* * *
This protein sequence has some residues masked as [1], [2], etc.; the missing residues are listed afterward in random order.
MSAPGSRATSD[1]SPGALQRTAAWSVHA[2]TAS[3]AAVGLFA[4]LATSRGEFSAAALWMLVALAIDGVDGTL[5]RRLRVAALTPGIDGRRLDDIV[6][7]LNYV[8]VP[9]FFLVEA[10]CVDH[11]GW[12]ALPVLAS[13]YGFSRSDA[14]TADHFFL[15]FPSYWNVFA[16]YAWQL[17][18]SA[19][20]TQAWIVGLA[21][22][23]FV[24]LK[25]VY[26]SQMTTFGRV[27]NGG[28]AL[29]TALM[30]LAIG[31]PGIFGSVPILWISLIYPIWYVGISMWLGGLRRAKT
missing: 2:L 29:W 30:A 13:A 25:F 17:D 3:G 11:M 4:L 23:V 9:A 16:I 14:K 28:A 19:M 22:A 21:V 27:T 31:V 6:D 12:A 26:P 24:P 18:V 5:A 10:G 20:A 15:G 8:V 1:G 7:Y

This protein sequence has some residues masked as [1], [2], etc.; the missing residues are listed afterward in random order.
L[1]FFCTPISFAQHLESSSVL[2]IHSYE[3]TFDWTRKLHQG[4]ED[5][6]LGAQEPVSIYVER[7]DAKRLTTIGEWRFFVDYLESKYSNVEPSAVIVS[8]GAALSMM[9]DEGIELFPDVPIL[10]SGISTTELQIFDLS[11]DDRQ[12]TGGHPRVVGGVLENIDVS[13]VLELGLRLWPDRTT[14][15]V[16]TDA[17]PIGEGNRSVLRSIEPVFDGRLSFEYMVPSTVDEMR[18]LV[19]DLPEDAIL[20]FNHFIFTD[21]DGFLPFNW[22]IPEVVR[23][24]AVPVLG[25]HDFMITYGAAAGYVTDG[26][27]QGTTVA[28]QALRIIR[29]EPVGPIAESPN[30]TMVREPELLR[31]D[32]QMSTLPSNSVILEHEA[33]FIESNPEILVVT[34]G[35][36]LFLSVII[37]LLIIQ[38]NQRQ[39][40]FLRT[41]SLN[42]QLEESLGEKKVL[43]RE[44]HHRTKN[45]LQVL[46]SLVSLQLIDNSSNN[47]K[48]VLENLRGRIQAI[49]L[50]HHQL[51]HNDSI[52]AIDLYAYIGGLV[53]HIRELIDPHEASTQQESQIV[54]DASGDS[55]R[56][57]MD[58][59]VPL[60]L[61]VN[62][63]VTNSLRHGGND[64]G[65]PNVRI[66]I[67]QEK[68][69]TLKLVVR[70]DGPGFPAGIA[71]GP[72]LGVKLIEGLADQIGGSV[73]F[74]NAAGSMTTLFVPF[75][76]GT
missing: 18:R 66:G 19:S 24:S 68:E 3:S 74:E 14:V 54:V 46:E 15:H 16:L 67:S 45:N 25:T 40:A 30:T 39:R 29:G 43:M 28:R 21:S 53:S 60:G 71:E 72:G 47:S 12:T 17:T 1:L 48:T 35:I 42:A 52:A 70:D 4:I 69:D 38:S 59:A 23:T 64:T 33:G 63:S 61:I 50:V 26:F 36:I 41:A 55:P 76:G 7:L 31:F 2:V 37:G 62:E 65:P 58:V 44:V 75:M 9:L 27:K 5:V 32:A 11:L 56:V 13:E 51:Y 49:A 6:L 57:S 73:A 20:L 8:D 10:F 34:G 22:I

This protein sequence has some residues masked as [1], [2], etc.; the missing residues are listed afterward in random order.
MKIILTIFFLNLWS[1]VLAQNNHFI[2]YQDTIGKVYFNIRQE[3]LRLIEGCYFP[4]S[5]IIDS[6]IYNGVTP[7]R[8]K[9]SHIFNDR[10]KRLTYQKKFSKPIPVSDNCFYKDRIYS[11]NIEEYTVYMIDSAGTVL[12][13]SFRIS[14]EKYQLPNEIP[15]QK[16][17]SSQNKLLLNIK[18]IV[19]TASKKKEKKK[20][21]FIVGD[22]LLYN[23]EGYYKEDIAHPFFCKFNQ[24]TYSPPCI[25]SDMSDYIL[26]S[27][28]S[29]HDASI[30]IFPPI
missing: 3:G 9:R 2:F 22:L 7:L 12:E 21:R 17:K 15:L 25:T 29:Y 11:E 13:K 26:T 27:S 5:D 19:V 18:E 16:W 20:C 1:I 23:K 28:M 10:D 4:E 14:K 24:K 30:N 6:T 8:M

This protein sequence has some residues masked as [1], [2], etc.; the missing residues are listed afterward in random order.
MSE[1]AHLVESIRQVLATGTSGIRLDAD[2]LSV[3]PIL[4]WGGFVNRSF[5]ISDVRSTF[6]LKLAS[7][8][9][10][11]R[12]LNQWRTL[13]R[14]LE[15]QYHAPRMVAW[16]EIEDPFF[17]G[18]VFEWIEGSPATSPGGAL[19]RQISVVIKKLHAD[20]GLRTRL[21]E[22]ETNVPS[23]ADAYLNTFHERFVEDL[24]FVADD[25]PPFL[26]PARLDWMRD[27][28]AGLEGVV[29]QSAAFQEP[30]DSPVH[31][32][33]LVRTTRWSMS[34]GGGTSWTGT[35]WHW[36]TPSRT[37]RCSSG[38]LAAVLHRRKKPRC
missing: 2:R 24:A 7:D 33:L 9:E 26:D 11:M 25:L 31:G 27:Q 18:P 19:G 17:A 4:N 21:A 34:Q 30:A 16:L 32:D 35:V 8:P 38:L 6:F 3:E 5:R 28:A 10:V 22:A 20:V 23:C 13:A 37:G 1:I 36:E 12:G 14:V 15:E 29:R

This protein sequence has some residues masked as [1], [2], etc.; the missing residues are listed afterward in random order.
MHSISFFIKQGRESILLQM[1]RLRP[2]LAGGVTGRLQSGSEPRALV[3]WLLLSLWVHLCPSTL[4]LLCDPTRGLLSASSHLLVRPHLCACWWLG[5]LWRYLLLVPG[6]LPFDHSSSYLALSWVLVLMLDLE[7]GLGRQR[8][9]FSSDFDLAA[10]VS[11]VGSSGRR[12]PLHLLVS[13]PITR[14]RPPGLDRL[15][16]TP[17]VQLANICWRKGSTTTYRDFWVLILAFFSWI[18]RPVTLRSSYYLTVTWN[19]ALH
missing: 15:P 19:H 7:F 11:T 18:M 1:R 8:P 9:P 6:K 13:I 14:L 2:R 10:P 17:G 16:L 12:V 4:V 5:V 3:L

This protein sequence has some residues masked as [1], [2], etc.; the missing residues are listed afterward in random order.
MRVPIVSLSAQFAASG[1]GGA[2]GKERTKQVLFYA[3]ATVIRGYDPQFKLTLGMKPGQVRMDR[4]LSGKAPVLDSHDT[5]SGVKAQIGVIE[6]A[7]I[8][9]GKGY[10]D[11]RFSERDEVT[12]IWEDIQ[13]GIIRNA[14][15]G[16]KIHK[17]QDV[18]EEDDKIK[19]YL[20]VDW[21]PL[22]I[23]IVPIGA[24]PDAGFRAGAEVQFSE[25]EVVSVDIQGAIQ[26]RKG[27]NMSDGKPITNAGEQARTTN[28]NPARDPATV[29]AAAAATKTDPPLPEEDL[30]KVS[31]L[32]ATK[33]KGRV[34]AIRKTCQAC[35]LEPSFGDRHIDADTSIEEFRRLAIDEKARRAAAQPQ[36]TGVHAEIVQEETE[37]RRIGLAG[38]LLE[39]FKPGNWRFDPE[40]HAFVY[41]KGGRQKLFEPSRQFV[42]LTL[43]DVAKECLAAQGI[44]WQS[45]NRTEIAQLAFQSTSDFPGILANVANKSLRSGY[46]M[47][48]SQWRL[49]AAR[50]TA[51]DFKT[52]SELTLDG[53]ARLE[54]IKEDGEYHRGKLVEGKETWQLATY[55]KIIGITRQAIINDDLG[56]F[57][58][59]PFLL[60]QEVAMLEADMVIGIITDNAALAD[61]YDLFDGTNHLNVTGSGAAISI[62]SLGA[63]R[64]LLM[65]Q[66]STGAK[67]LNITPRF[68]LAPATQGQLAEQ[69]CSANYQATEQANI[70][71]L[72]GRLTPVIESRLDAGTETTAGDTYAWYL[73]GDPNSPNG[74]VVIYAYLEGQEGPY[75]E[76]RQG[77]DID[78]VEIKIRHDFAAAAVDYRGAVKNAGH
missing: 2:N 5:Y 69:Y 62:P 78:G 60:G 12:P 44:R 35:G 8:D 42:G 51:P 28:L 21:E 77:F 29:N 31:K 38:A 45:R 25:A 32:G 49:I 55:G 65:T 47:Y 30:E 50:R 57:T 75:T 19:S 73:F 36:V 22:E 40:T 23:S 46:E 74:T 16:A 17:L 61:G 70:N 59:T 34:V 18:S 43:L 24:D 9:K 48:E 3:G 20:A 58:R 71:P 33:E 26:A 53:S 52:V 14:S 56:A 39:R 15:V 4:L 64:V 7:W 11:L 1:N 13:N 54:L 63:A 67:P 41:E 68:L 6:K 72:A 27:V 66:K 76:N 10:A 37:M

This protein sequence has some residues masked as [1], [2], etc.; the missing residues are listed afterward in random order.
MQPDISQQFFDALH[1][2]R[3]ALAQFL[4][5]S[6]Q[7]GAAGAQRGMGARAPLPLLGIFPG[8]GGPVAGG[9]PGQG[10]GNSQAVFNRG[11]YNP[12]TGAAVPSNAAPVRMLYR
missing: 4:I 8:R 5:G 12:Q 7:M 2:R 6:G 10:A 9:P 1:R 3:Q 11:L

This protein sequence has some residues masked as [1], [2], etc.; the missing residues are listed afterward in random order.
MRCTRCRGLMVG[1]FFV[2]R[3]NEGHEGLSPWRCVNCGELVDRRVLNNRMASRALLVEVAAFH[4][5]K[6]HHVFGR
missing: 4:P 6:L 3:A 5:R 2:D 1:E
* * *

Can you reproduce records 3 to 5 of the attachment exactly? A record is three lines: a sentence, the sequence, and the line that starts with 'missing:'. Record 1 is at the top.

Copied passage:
This protein sequence has some residues masked as [1], [2], etc.; the missing residues are listed afterward in random order.
MKIILTIFFLNLWS[1]VLAQNNHFI[2]YQDTIGKVYFNIRQE[3]LRLIEGCYFP[4]S[5]IIDS[6]IYNGVTP[7]R[8]K[9]SHIFNDR[10]KRLTYQKKFSKPIPVSDNCFYKDRIYS[11]NIEEYTVYMIDSAGTVL[12][13]SFRIS[14]EKYQLPNEIP[15]QK[16][17]SSQNKLLLNIK[18]IV[19]TASKKKEKKK[20][21]FIVGD[22]LLYN[23]EGYYKEDIAHPFFCKFNQ[24]TYSPPCI[25]SDMSDYIL[26]S[27][28]S[29]HDASI[30]IFPPI
missing: 3:G 9:R 2:F 22:L 7:L 12:E 21:R 17:K 15:L 25:T 29:Y 11:E 13:K 26:T 27:S 5:D 19:V 18:E 16:W 20:C 1:I 23:K 28:M 10:D 4:E 14:K 24:K 30:N 6:T 8:M

This protein sequence has some residues masked as [1], [2], etc.; the missing residues are listed afterward in random order.
MSE[1]AHLVESIRQVLATGTSGIRLDAD[2]LSV[3]PIL[4]WGGFVNRSF[5]ISDVRSTF[6]LKLAS[7][8][9][10][11]R[12]LNQWRTL[13]R[14]LE[15]QYHAPRMVAW[16]EIEDPFF[17]G[18]VFEWIEGSPATSPGGAL[19]RQISVVIKKLHAD[20]GLRTRL[21]E[22]ETNVPS[23]ADAYLNTFHERFVEDL[24]FVADD[25]PPFL[26]PARLDWMRD[27][28]AGLEGVV[29]QSAAFQEP[30]DSPVH[31][32][33]LVRTTRWSMS[34]GGGTSWTGT[35]WHW[36]TPSRT[37]RCSSG[38]LAAVLHRRKKPRC
missing: 2:R 24:A 7:D 33:L 9:E 26:D 11:M 25:L 31:G 27:Q 18:P 19:G 17:A 4:N 21:A 34:Q 30:A 16:L 32:D 35:V 8:P 38:L 6:F 3:E 5:R 28:A 10:V 22:A 20:V 23:C 13:A 37:G 1:I 36:E 12:G 14:V 15:E 29:R

This protein sequence has some residues masked as [1], [2], etc.; the missing residues are listed afterward in random order.
MHSISFFIKQGRESILLQM[1]RLRP[2]LAGGVTGRLQSGSEPRALV[3]WLLLSLWVHLCPSTL[4]LLCDPTRGLLSASSHLLVRPHLCACWWLG[5]LWRYLLLVPG[6]LPFDHSSSYLALSWVLVLMLDLE[7]GLGRQR[8][9]FSSDFDLAA[10]VS[11]VGSSGRR[12]PLHLLVS[13]PITR[14]RPPGLDRL[15][16]TP[17]VQLANICWRKGSTTTYRDFWVLILAFFSWI[18]RPVTLRSSYYLTVTWN[19]ALH
missing: 15:P 19:H 7:F 11:T 18:M 1:R 8:P 9:P 6:K 13:I 14:L 2:R 10:P 17:G 16:L 12:V 4:V 5:V 3:L